(Bloomberg) --

Germany’s finance watchdog fined Deutsche Bank AG 8.66 million euros ($9.8 million) over its handling of submissions for Euribor, a reference rate at the heart of a scandal that rocked the industry.

The lender temporarily didn’t have effective systems and controls for contributions to the benchmark, BaFin, said in a statement.

More than a decade after the financial crisis revealed rampant misconduct and deficient controls, banks are still working through remediation measures and regulatory investigations. While comparatively small, the BaFin fine suggests that Deutsche Bank hasn’t fully delivered on pledges it made after facing the industry’s highest penalties in the Libor benchmark-rigging scandal.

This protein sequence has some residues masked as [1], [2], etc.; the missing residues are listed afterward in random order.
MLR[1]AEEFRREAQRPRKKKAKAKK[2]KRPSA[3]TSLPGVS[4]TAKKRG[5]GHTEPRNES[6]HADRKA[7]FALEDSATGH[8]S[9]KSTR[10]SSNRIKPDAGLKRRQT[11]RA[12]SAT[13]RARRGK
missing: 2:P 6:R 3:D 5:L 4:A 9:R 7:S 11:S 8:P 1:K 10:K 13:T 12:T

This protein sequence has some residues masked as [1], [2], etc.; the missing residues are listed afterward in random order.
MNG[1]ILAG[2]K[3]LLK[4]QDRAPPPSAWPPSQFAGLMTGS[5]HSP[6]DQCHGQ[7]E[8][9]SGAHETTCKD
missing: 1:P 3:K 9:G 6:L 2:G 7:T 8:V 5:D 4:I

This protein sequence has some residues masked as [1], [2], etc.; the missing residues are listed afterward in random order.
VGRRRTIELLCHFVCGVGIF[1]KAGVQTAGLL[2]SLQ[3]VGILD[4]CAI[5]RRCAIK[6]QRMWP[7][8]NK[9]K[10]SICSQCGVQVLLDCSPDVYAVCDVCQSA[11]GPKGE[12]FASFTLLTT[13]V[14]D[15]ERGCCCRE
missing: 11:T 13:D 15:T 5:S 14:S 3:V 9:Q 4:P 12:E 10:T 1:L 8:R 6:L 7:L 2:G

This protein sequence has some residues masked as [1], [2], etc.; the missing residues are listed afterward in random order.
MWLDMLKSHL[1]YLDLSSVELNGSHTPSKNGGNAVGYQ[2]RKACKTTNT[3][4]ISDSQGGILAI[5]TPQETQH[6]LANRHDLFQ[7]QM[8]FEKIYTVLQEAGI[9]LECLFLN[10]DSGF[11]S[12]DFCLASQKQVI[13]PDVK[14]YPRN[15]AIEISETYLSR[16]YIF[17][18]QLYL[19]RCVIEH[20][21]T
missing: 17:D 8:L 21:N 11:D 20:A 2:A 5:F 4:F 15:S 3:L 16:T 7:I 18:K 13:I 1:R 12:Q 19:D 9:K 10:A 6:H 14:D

Read More: Libor Is Dead, Almost! What It Was, What Comes Next: QuickTake

“The bank accepts the fine as a result of a settlement with BaFin, thereby creating final legal certainty,” Deutsche Bank said in an emailed statement. “It remains a top priority for us to identify and address potential weaknesses in our control processes.” 

Deutsche Bank said that it has already implemented “initial measures” to improve controls in coordination with its supervisors. The bank “has no indication that the fined issue led to incorrect submissions to the benchmark administrator,” it said.


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